Considered a crucial national-level examination for budding doctors in India, the AIIMS is one of the toughest medical entrance exams. The AIIMS which is short for All India Institute of Medical Sciences is conducted by the authority of the same name based in New Delhi. Often paralleled by the NEET (National Eligibility cum Entrance Test), the AIIMS MBBS is considered to have a more competitive edge. According to the 2016 statistics, only 0.35 pc of the students taking the AIIMS 2016 exam were able to crack it. Let’s understand the basics of AIIMS first, and then listen to AIIMS 2018 Topper Tamoghna Ghosh’s journey to success. This article is on AIIMS 2018 topper!
AIIMS – D Day
The AIIMS 2018 examination will be held on May 26 and May 27, 2018. In order to know the date of your exam, register yourself for the examination in the official website and collect the list of do’s and don’ts as well as exam rules and regulations.
This year will mark the first time for AIIMS to have the examination on two different days.
Who can appear?
The eligibility to appear for the AIIMS MBBS exam is decided by the examination authority of AIIMS. According to their 2018 eligibility, the criteria for appearing for the coveted exam are as follows:
- The minimum age limit for appearing for the exam is restricted at 17.
- Applicants should have passed their 10+2 or equivalent with English, Physics, Chemistry and Biology as qualifying subjects.
- The minimum marks obtained in the 10+2 or equivalent exam is listed as 60 pc for general and OBC and 50 pc for SC/ST/OPH
- Indian passport holders, which include Indian nationals and NRIs can appear for the exam. OCIs, PIOs and foreign nationals are also allowed.
AIIMS vs NEET- A comparison
If numbers are to be believed, it is easier to crack NEET. For instance, in 2016, of the total aspirants who appeared for NEET, 56 pc were able to clear it.
In terms of ease of giving exam, NEET requires physical presence as the exams are conducted in offline mode while for AIIMS exam, a candidate needs to appear online. Thus, AIIMS is clearly a computer-based examination.
Upon talking to experts regarding the effectiveness of both national level entrance exams for medical students, certain points were noted. Aarti, a counselling guide who trains students appearing for NEET and AIIMS states, “ If you were to compare the statistics and success rates of students appearing for both the exams, it would be very clear that AIIMS is more competitive and difficult to crack as compared to the NEET system which was previously the AIPMT. This is simply because the number of seats for AIIMS aspirants in limited as compared to NEET and the questions are believed to be tougher.
However, saying that, the difficulty level of both exams depends on the preparation, somewhere where both aspirants go wrong. Psychologically speaking, students are also often taken aback by hearing and reading that AIIMS is more difficult to crack which creates a mental block. This makes them believe that one is more achievable than the other. In the end, what matters is how you tackle the examination and how well are you prepared for it, beforehand.”
According to AIIMS 2018 exam guidelines, there are 707 seats across seven AIIMS institutes throughout the country. In addition, there are 100 seats for the newly established AIIMS institutions that were added in the current session. These include AIIMS Guntur and AIIMS Nagpur.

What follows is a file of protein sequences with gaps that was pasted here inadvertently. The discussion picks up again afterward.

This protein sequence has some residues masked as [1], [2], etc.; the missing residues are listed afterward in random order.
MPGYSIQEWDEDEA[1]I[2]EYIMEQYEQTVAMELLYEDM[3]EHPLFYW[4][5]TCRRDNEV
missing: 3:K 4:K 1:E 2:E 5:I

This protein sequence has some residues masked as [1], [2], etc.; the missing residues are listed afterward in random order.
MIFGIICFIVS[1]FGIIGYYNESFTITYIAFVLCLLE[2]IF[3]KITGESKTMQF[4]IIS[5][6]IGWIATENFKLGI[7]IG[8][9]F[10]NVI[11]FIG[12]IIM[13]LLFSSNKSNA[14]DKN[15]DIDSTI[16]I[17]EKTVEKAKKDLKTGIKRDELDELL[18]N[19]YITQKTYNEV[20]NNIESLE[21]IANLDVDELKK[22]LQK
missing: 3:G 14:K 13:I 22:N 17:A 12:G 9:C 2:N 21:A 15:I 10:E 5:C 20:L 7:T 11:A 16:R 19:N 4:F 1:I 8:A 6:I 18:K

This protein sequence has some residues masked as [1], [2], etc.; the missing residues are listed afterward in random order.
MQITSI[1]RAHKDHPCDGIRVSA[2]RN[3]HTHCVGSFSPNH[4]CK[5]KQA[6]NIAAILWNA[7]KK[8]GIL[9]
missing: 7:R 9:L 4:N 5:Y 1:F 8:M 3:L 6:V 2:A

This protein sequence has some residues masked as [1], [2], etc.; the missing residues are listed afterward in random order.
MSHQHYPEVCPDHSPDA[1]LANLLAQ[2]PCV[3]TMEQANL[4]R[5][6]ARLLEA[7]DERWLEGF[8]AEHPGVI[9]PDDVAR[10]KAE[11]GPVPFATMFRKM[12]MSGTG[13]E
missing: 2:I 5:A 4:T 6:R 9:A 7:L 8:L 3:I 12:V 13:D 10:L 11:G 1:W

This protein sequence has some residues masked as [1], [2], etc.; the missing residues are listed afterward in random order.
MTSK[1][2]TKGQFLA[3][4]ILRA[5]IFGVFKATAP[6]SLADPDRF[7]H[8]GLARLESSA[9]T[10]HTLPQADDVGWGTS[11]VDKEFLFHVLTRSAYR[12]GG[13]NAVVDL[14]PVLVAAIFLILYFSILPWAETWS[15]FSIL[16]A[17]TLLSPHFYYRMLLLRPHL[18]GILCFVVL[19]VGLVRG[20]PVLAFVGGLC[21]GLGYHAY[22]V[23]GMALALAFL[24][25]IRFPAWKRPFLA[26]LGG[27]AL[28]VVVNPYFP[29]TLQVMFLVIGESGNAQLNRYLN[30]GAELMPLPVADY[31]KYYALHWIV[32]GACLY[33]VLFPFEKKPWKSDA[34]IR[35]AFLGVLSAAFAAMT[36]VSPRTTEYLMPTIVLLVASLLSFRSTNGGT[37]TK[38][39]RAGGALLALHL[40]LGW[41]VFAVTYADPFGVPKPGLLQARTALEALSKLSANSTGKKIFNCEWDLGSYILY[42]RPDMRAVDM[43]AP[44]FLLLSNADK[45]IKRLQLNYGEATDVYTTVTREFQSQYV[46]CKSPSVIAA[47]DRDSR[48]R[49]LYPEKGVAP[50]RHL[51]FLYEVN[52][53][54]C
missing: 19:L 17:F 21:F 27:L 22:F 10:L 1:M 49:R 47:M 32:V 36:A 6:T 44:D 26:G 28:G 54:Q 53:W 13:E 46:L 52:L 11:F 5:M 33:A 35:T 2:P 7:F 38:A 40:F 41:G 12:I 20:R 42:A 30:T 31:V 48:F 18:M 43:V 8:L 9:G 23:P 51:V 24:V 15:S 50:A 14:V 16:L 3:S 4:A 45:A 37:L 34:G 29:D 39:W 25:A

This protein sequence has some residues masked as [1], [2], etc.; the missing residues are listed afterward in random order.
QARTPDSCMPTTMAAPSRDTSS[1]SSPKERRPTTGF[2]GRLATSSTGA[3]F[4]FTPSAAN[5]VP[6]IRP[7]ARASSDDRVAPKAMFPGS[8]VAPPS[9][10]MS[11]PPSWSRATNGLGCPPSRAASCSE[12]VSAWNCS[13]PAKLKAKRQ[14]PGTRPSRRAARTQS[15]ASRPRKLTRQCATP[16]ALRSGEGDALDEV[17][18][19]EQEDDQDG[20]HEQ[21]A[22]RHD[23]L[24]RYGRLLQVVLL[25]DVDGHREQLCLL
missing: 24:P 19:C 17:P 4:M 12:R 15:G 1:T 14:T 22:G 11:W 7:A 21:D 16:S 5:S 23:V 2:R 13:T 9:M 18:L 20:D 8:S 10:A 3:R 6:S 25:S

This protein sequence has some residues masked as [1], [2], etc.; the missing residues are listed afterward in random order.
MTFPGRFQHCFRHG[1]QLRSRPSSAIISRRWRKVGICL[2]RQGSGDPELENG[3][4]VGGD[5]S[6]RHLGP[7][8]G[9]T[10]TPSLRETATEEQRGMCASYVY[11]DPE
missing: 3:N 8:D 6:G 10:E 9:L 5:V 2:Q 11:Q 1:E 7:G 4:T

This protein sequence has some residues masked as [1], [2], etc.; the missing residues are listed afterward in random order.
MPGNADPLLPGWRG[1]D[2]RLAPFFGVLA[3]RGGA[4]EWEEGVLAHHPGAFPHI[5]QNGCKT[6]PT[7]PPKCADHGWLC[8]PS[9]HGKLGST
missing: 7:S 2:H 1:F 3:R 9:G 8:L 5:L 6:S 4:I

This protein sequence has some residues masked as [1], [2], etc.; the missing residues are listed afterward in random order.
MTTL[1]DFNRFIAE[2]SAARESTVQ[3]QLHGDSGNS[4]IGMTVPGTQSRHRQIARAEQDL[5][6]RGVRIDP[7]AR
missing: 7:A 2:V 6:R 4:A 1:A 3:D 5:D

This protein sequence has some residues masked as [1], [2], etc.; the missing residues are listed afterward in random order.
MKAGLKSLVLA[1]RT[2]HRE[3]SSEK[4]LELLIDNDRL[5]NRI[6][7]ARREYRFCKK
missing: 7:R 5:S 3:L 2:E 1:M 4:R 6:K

From the horse’s mouth – AIIMS 2018 Topper Tamoghna Ghosh
Tamoghna Ghosh, an AIIMS 2018 topper with an All India Rank of 3 in the AIIMS 2017 exam believes that perseverance and prepping are the two most important skills for clearing the difficult exam. During several interviews upon the announcement of the AIIMS results, Ghosh was quoted saying that the importance of practice and mock tests are second to none coupled with perseverance. Ghosh states, “I appeared for both JEE and AIIMS and eventually landed up in IIT Delhi. I managed to get into the prestigious Computer Science Engineering department however it was upon being there I realized that I had dreamt of being a doctor all along. I had secured a 99.99 percentile in AIIMS 2017 and thus could get through AIIMS Delhi. My aim is to research in Oncology and come up with ground-breaking theories in the field where much is still left to be explored and discovered.”
Talking about his preparations, Ghosh states, “For the preparation, I took a lot of mock tests and thoroughly went through NCERT books. An important step which I believed helped in improving my confidence and timing is to go through the previous years’ question papers. I would set the time as is given for the original exam and sit to solve the questions within that stipulated time. It not only helped me understand the question paper but perfect my presentation in the long haul. Of course, I have had the help from mentors who guided me throughout. My parents are both in the teaching profession which helped further.
“In order to better prepare I had enrolled with two coaching institutions. One was Aakash, which was strictly classroom coaching and the other was distance learning in Allen Kota.”
We asked Ghosh as to a common mistake aspirants make and he said, “I believe that a common mistake made is not to focus on the weak subject. For example, my base in Physics was strong and hence I focussed more on Biology. Examinees should concentrate first on the subject that is bothersome and then go about to consolidate the base. An easy way to assess and achieve that is to go through regular mock tests analyzed by mentors. My mentors used to go through my tests and assess them to point out my problems and thus, improve.”
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